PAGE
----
“Speak. Speak. I command you to speak.” The sculptor Donatello, said to have shouted this at one of his works, trying to will dead stone into animate flesh.
“Painting possesses a truly divine power in that not only does it make the absent present, but it also represents the dead to the living many centuries later so that they are recognized by spectators with pleasure and deep admiration for the artist,” declared Leon Battista Alberti in his treatise on painting, composed in 1435.
This now anonymous image reflects a life roundly and raptly lived; his face at one glance thoughtful then perturbed with a furrowed brow, gaze downcast and lips squeezed into a slim frown. Donatello’s imagining of Saint Rossore from 1425 commands the entrance to the exhibition, the vivid fictional creation of a saint over a millennium dead when the artist imagined his expression in this sculpture.
The portrait of Federigo da Montefeltro, the great mercenary also known as the Duke of Urbino, is portrayed around 1475 with his son Guidobaldo by the artist Pietro di Spagna; showing the Duke at ease in his quarters, reading in Latin, however in full armor.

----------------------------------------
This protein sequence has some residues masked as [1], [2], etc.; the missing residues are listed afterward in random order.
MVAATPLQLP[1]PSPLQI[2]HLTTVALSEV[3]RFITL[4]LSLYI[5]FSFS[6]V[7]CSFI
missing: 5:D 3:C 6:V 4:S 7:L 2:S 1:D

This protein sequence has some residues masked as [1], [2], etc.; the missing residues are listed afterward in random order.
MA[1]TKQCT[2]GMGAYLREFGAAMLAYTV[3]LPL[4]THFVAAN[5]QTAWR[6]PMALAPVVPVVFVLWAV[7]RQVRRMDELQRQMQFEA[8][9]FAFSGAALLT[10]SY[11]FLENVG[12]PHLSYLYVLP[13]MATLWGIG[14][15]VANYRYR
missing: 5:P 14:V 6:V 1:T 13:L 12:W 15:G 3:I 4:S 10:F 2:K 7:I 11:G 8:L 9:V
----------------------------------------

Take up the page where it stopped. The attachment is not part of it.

The 1444 portrait medal of Leonello d’Este, Duke of Ferrara, by the Italian innovator known as Pisanello; invented for the Ferrarese court, this commemorative coin with no value as currency was highly prized among members of the court.
Francesco Francia’s 1510 portrait of Federigo Il Gonzaga, the future Duke of Mantua at the age of 10. Documentation tell us that the boy was involved in an elaborate diplomatic exchange that left him the hostage (or guest) of Pope Julius II in Rome, and that his mother, the Duchess, commissioned this portrait to remind her of the absent boy.
The Renaissance marked a turning point in the history of portraiture. Partly out of interest in the natural world and partly from the interest of the classical cultures of ancient Greece and Rome. Portraits – either painted or sculpted – assumed an important role in Renaissance society and valued as objects of earthly success and status. Painting in general reached a new level of balance, harmony and insight, with the greatest artists considered geniuses, rising far above the tradesman status to valued servants of the court and church.
I hope you enjoyed this Museum Monday from the Metropolitan Museum of Art, featuring their new exhibition The Renaissance Portrait.